One thing that had be laughing almost uncontrollably was the fact that Alcee Hastings signed this letter. That would be the Democratic Representative from Florida that sponsored H.R. 645 back in 2009. Quoting from WND, February 1, 2009: “H.R. 645, calling for the secretary of homeland security to establish no fewer than six national emergency centers for corralling civilians on military installations…The bill also appears to expand the president’s emergency power, much as the executive order signed by President Bush on May 9, 2007, that, as WND reported, gave the president the authority to declare an emergency and take over the direction of all federal, state, local, territorial and tribal governments without even consulting Congress.” So, he pushes for establishment of these “camps” almost three years ago, but now all of a sudden he decides that it isn’t okay for Congress to actually have the power to put US citizens into these camps? Tell me he had a change of heart”, but I don’t really buy that.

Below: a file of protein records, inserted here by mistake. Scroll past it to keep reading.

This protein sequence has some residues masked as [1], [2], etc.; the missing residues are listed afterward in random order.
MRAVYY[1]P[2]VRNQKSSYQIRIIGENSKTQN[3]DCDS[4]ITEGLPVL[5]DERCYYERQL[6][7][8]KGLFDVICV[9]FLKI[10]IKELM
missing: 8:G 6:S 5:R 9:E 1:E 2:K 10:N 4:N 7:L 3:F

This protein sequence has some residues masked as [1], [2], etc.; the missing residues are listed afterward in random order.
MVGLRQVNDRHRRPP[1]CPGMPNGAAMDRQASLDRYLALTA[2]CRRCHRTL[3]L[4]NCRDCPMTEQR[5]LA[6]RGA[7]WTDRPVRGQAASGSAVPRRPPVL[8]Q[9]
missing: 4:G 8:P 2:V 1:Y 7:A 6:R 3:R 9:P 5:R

My last comment has to do with the actual Senate bill number for the NDAA: S. 1867. When i first read about this bill a few weeks ago, someting inside me told me that there was some sort of significance to this. At first I believed it had to do with one of the Constitutionla Amendments passed right after the end of the Civil War in 1865 (14th Amendment came to mind). However, a bit of quick research reminded me of the Reconstruction Acts of 1867-1868. Here is a quick summary of what those acts required: Acts, Bills, and Laws, Post-Civil War
    Nearly two years following the end of the Civil War, Congress finally forged a complete plan for reconstruction. Three measures were passed in 1867 as well as additional legislation the following year. The measures’ main points included:
    – Creation of five military districts in the seceded states (not including Tennessee, which had ratified the 14th Amendment and was readmitted to the Union)